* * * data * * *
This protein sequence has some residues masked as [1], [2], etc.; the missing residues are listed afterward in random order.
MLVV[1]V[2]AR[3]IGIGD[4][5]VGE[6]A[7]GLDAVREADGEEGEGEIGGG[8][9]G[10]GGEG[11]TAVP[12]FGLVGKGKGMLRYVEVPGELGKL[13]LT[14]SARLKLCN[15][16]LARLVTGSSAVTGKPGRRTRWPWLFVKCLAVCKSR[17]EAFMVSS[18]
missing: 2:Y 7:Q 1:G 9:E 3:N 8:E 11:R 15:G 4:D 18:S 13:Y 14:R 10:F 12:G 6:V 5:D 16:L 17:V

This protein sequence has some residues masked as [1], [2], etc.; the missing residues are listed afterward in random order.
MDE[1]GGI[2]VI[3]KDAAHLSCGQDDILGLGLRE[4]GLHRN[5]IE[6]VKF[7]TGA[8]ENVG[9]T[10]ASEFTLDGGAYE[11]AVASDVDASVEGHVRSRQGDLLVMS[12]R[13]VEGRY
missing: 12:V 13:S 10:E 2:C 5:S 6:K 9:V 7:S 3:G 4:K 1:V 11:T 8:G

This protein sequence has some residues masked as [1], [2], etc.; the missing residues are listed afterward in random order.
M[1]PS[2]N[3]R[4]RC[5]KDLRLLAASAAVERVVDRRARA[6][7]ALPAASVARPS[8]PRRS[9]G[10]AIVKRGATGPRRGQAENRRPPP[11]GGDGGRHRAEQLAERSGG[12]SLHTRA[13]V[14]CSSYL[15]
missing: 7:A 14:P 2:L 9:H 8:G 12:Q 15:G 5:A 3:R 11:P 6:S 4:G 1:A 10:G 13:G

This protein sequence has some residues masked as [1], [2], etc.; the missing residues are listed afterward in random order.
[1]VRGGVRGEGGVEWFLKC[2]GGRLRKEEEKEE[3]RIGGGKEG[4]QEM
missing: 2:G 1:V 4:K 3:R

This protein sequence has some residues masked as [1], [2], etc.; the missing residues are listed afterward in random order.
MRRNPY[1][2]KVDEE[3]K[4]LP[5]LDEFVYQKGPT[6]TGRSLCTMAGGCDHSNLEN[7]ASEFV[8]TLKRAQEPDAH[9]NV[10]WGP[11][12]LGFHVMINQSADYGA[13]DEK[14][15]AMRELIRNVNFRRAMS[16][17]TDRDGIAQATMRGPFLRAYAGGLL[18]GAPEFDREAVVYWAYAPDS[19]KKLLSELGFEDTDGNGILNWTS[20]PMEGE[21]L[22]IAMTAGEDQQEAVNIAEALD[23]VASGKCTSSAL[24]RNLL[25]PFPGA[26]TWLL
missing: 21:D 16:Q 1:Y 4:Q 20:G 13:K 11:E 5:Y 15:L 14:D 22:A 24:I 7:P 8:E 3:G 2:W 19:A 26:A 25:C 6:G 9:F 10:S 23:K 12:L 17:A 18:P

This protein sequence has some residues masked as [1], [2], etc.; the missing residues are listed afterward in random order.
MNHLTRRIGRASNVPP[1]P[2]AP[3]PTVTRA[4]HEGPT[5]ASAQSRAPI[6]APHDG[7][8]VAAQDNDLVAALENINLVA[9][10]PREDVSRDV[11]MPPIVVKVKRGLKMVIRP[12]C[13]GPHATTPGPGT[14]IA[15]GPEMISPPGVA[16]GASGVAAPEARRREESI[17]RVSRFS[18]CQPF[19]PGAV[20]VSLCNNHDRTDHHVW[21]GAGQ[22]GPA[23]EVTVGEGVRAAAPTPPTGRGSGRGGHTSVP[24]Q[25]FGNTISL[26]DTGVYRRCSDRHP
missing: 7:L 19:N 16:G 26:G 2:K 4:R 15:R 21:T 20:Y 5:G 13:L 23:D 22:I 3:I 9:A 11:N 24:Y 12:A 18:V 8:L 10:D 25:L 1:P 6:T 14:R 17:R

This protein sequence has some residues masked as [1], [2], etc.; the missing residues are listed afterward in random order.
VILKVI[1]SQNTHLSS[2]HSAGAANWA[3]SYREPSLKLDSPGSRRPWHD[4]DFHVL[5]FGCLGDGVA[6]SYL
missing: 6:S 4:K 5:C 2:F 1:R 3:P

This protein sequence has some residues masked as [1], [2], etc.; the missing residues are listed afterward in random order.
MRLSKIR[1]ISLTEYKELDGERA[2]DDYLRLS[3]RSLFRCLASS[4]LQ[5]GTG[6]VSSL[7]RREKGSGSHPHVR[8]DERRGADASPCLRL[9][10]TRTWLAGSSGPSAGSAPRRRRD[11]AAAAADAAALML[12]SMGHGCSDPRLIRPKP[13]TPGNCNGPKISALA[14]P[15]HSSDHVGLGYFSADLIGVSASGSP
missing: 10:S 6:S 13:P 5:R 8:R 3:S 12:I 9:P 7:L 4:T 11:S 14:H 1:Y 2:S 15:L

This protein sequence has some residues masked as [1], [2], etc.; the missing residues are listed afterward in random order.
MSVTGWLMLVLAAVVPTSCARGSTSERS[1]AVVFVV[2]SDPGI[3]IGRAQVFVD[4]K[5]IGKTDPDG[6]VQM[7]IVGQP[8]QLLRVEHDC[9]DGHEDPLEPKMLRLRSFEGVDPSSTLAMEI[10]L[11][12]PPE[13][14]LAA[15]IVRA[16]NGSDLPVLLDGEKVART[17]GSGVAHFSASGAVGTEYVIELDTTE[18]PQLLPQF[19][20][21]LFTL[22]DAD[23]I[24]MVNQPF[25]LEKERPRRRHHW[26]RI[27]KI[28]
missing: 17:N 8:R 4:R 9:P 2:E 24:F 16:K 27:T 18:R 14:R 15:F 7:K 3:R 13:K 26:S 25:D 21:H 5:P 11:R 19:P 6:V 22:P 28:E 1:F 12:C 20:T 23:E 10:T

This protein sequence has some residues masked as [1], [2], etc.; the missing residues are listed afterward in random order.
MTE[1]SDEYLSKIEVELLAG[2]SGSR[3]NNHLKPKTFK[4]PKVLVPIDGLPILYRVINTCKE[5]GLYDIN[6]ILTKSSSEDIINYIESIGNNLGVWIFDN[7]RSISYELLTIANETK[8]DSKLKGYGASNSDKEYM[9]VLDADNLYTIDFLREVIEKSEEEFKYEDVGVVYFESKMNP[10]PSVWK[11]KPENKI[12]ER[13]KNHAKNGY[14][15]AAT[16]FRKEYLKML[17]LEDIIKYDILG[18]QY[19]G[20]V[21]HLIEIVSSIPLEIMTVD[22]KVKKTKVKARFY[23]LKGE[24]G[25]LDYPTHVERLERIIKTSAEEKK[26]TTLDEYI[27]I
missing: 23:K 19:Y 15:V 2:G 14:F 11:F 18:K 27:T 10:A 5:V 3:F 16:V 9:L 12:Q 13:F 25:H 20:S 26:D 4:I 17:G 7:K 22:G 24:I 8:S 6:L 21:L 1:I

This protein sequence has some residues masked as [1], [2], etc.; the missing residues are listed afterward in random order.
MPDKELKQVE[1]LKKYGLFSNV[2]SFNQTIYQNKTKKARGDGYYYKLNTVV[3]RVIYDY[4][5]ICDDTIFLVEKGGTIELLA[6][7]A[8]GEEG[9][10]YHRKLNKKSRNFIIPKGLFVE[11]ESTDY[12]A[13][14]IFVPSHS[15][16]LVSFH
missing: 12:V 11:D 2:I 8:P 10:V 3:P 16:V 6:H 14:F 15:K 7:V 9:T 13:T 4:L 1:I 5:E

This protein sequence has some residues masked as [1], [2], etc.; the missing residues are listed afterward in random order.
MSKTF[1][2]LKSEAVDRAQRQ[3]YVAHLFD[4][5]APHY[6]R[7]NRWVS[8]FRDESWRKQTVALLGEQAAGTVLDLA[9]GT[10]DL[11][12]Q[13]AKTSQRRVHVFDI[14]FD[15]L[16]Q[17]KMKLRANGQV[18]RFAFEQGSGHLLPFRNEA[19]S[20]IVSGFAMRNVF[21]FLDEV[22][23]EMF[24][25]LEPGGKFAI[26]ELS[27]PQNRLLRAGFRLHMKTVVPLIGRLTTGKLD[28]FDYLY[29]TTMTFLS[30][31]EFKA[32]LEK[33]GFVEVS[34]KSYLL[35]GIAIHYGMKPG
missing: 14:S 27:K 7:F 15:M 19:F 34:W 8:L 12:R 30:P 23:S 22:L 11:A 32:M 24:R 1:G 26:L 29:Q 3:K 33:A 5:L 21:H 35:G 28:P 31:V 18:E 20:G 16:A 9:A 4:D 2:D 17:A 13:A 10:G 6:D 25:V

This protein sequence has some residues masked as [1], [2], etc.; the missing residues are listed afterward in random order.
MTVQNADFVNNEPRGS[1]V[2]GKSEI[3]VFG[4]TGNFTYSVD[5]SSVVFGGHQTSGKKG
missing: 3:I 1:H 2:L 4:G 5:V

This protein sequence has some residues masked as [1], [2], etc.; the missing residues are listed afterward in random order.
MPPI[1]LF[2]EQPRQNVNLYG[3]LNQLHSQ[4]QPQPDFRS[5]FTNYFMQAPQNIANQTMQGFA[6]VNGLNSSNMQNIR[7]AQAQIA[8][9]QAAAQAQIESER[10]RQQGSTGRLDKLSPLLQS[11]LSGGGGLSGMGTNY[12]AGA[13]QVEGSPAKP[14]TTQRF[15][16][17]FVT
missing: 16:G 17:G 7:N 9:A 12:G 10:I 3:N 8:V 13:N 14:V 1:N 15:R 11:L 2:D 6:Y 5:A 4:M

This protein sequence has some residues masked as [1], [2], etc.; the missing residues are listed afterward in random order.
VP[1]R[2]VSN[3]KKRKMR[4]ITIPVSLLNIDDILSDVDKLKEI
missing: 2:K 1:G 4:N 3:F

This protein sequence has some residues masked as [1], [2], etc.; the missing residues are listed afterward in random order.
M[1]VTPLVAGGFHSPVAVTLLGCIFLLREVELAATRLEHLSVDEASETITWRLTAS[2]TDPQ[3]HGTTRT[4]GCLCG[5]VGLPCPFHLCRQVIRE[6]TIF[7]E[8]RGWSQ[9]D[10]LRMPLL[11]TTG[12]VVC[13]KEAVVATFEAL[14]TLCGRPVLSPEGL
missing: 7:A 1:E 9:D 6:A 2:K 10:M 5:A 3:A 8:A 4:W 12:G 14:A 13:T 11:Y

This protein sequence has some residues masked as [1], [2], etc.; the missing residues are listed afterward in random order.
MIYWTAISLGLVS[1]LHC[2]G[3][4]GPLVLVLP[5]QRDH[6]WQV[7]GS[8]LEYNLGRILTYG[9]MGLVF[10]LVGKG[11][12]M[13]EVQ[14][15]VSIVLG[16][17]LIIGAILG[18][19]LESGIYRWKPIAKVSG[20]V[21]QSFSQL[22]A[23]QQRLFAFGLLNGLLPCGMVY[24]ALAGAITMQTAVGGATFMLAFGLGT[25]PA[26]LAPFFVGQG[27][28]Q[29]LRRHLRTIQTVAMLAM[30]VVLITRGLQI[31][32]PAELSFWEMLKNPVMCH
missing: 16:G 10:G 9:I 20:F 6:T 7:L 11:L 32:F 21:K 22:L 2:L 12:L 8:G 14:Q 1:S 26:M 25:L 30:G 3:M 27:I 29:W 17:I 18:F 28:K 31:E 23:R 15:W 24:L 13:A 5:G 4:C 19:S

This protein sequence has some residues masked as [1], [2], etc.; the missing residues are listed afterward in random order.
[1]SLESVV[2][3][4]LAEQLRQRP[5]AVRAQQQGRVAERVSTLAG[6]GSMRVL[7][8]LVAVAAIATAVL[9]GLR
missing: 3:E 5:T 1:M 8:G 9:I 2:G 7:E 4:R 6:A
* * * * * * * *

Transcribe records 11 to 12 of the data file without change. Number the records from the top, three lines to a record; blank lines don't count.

This protein sequence has some residues masked as [1], [2], etc.; the missing residues are listed afterward in random order.
MPDKELKQVE[1]LKKYGLFSNV[2]SFNQTIYQNKTKKARGDGYYYKLNTVV[3]RVIYDY[4][5]ICDDTIFLVEKGGTIELLA[6][7]A[8]GEEG[9][10]YHRKLNKKSRNFIIPKGLFVE[11]ESTDY[12]A[13][14]IFVPSHS[15][16]LVSFH
missing: 12:V 11:D 2:I 8:P 10:V 3:P 16:V 6:H 14:F 15:K 7:V 9:T 13:T 4:L 1:I 5:E

This protein sequence has some residues masked as [1], [2], etc.; the missing residues are listed afterward in random order.
MSKTF[1][2]LKSEAVDRAQRQ[3]YVAHLFD[4][5]APHY[6]R[7]NRWVS[8]FRDESWRKQTVALLGEQAAGTVLDLA[9]GT[10]DL[11][12]Q[13]AKTSQRRVHVFDI[14]FD[15]L[16]Q[17]KMKLRANGQV[18]RFAFEQGSGHLLPFRNEA[19]S[20]IVSGFAMRNVF[21]FLDEV[22][23]EMF[24][25]LEPGGKFAI[26]ELS[27]PQNRLLRAGFRLHMKTVVPLIGRLTTGKLD[28]FDYLY[29]TTMTFLS[30][31]EFKA[32]LEK[33]GFVEVS[34]KSYLL[35]GIAIHYGMKPG
missing: 14:S 27:K 7:F 15:M 19:F 34:W 8:L 12:R 30:P 23:S 22:L 11:A 32:M 24:R 1:G 26:L 29:Q 3:K 33:A 5:L 21:H 35:G 28:P 31:V 18:E 20:G 16:A 9:A 4:D 2:D 17:A 13:A 10:G 6:D 25:V